The floodplain, green, green, at peace // as far as the eye can see. But when // Namarrgon1 strikes his axes inside the clouds // the rain will come. // The truth is in the water. Among the // watercress and pink lilies, beneath the // paperbarks and naughty trees2, where the // pandanus spike and the Jesus bird walks // on water, that ginga doesn’t move. He’s // been waiting there two days. If the buffalo // comes to drink at its usual time, those jaws // will drag it down and drown it in red water // Crocodile tucker! There’s another ginga3 // a female, snout-cruising for a lover. She’d // better watch out for the jabiru bird; its black // beak can crack a croc’s head open like an egg // The truth is also in the sky. Our first people’s // ancestors are always watching. Heed them // and you will be safe in country.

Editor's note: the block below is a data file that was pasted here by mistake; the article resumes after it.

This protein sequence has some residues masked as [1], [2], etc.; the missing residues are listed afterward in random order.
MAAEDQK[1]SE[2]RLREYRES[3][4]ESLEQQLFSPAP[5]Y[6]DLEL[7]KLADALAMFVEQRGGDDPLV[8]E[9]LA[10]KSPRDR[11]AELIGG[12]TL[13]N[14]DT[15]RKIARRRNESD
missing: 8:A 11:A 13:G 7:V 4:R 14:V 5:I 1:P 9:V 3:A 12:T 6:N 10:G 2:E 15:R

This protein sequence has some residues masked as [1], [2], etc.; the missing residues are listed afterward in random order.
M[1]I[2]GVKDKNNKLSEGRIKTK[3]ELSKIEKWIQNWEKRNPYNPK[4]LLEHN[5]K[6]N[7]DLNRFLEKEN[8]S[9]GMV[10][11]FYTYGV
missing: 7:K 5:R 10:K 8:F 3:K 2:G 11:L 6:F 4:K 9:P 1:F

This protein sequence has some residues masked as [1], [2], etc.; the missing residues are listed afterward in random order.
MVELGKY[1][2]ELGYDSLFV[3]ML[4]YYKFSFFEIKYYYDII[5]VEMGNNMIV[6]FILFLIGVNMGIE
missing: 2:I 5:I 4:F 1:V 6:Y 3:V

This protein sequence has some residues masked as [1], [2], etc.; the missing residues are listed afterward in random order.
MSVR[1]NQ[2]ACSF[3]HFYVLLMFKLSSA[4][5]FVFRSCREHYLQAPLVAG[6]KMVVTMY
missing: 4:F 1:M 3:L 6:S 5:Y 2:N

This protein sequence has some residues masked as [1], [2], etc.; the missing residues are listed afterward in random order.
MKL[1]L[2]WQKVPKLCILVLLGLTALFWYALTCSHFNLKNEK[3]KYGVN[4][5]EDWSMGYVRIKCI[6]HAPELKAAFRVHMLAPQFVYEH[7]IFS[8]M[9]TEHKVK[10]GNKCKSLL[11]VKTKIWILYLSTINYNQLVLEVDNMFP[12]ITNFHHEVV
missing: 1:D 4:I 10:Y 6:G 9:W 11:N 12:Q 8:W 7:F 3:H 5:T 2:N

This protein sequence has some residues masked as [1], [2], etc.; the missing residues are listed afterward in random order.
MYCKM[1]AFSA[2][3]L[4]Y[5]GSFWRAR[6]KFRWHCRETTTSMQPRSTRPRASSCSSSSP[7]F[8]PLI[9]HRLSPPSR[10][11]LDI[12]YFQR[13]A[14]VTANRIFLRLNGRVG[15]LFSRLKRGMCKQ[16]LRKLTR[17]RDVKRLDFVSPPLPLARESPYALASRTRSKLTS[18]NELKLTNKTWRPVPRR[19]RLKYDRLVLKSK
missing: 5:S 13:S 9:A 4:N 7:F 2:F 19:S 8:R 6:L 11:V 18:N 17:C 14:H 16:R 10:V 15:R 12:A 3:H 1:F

- Namarrgon: the lightning man; stone axes attached to his head, elbows, and knees are used to make thunder.
- Itchy trees: Mangroves harbor insects that cause skin irritation; that’s why mums and aunties send naughty aboriginal children to play in them.
- Ginga: a crocodile.
James Aitchison is an Australian author and poet. His poetry has appeared in two Australian anthologies, and in the US and UK. Writing as James Lee, his children’s books have sold over three million copies in Asia. Visit flameoftheforest.com to see them all.